Question on Dedekind Cuts

AplanisTophet

:giggle::bounce::giggle:

:redcard:

This is the funny part :

EDIT

By the way, it follows from my decimal definition of real numbers that they are complete, ie, there is no infinite decimal that is not in the definition. Obviously, there are other numbers beside the rationals, which are either repeating or finite decimals.
I knew somehow we'd get back to the above with zyloâ€¦

I tell you what zylo... I'll agree with your definition of the reals in $(0,1)$ based on their decimal expansions if you clean up your error involving reals of the form $\frac{n}{10^m}$, where $n,m \in \mathbb{N}$.

zylo

I tell you what zylo... I'll agree with your definition of the reals in $(0,1)$ based on their decimal expansions if you clean up your error involving reals of the form $\frac{n}{10^m}$, where $n,m \in \mathbb{N}$.
This is my definition of the reals. It says nothing about expansions.

Definition of real numbers in [0,1): List the natural numbers, put a period after them, and read them in reverse.
1. -> .1
2. -> .2
.
10. -> .01
.
95141. -> .14159

And I don't have the slightest idea what you mean by "clean-up"

What is your definition of the real numbers, or what was the point of bringing up Dedekind cuts?

Edit:
Actually, I did answer the OP, specifically and succinctly:

What happens for noncomputable reals where there is no formula with which to apply the axiom schema of specification when partitioning $\mathbb{Q}$? /ls.
I now realize it is a very good question. Thanks.

Last edited:

AplanisTophet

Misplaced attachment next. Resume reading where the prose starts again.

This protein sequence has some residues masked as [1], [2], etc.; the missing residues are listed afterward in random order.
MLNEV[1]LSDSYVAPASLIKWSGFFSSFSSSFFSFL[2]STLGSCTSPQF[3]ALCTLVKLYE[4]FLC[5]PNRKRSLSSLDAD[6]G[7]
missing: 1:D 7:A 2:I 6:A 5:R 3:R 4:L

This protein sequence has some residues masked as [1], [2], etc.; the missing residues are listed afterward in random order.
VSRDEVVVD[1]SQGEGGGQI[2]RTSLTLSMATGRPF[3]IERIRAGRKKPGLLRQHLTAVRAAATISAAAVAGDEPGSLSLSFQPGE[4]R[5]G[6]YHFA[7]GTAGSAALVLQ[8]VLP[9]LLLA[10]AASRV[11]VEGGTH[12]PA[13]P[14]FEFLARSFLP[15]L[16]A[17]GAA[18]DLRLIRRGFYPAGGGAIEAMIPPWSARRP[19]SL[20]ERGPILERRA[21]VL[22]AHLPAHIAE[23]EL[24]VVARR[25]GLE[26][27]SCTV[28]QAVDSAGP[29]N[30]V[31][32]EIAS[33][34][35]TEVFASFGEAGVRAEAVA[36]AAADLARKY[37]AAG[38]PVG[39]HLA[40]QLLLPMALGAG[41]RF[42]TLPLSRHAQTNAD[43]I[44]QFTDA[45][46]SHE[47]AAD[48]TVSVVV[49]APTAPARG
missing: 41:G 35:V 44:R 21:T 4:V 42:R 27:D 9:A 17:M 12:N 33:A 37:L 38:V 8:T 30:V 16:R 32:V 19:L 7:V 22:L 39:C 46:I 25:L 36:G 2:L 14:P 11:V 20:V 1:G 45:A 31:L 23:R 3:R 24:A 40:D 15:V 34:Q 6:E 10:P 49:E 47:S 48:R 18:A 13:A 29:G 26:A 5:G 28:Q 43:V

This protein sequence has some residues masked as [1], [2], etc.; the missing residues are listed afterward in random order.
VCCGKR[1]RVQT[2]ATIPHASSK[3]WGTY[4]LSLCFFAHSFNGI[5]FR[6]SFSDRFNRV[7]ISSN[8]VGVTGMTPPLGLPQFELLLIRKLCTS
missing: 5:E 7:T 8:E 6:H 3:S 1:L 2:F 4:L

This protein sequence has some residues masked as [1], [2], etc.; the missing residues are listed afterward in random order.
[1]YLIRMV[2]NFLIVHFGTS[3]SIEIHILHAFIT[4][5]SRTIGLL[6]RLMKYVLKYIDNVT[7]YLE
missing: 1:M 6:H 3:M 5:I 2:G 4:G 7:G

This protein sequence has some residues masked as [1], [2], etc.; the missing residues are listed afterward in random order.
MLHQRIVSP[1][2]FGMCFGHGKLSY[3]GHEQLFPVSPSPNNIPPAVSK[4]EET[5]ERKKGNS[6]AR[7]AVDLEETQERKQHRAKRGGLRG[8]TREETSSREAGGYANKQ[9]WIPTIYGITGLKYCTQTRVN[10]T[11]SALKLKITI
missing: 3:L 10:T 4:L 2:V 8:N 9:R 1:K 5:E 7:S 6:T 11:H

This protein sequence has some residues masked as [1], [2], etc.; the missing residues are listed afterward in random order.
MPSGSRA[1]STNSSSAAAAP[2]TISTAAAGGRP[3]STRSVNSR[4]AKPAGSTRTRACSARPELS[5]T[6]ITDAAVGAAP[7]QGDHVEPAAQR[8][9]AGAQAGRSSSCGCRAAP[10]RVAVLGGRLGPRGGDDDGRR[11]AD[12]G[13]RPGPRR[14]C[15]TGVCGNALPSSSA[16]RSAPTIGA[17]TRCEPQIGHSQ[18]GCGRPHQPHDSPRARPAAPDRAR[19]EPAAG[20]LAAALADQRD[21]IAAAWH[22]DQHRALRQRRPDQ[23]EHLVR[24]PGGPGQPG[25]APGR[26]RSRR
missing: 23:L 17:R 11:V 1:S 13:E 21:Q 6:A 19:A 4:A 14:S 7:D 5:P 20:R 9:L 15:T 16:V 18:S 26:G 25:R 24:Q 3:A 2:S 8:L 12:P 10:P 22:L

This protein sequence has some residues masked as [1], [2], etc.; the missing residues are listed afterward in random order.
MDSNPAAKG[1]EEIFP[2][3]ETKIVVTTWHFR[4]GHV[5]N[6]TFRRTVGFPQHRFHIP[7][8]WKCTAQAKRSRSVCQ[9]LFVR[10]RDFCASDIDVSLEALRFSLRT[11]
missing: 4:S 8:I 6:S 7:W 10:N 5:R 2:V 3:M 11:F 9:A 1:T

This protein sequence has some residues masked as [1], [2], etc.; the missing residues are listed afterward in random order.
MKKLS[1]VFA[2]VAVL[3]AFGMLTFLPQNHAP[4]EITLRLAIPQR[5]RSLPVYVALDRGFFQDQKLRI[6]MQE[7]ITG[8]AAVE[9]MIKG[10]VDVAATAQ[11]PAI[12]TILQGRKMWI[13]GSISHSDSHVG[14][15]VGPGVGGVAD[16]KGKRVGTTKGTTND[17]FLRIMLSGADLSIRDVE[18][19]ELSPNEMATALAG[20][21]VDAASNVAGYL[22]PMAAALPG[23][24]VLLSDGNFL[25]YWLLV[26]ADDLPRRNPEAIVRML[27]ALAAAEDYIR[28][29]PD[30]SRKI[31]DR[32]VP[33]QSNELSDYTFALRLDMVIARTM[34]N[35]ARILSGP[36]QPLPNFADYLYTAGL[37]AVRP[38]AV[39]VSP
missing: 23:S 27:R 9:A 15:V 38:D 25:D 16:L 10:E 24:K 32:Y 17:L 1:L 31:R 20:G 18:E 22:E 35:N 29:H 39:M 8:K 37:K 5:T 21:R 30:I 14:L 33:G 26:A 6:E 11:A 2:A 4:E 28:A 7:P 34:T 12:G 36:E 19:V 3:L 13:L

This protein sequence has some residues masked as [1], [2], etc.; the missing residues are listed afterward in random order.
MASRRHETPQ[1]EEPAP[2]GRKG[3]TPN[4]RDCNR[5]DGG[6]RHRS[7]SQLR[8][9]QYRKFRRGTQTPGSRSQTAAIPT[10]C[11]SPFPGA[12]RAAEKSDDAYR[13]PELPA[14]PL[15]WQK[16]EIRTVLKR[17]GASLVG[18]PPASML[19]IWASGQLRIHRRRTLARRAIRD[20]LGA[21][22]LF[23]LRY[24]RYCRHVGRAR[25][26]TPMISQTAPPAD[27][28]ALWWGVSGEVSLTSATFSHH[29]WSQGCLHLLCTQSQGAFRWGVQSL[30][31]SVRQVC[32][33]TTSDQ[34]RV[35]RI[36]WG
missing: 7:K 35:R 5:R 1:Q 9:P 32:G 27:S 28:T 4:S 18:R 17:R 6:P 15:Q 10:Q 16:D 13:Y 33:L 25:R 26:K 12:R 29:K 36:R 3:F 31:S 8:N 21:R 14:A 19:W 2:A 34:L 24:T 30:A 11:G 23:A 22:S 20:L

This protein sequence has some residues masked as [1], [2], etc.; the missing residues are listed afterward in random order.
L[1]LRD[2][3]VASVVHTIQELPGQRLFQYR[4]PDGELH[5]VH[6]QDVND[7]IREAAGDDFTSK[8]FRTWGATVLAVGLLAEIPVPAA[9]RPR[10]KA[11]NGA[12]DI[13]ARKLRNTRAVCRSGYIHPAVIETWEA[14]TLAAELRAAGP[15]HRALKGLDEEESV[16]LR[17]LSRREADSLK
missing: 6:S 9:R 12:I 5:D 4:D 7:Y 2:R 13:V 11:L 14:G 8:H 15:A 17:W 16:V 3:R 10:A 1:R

This is my definition of the reals. It says nothing about expansions.

Definition of real numbers in [0,1): List the natural numbers, put a period after them, and read them in reverse.
1. -> .1
2. -> .2
.
10. -> .01
.
95141. -> .14159

And I don't have the slightest idea what you mean by "clean-up"
Ok, I no longer accept your definition if this is what it is. You know this doesn't even hit all the rationals. I'm not going to keep doing this with you.

If you instead define the set $A = \{0,1,2,3,4,5,6,7,8,9\}$ and then define each real number in $(0,1]$ as an infinite string of the form:

$$0.x_1x_2x_3\dots, \text{ where each } x_i \in A \text{ such that no string contains a } j \in \mathbb{N} \text{ where all } x_{p \geq j} = 0$$

then we'll be much closer. It's sloppy still and no real has a finite expansion, but hey. Maybe you could clean up the above a little bit.

Last edited:

skipjack

Forum Staff
. . . it follows from my decimal definition of real numbers
You've consistently been unable to provide that definition without being unable to account for 1/9, for example. When I've asked about that, you've never done anything better than repeat the so-called definition (sometimes with subtle unexplained changes) without answering my question. Often, you don't reply to my specific questions at all.

1 person

zylo

Once again, the decimal representation of 1/9 is .11... where the sequence of 1's is endless. It is a number in the sequence:

Definition of real numbers in [0,1): List the natural numbers, put a period after them, and read them in reverse.
1. -> .1
2. -> .2
.
10. -> .01
.
95141. -> .14159
.
which is also endless.

EDIT Back to OP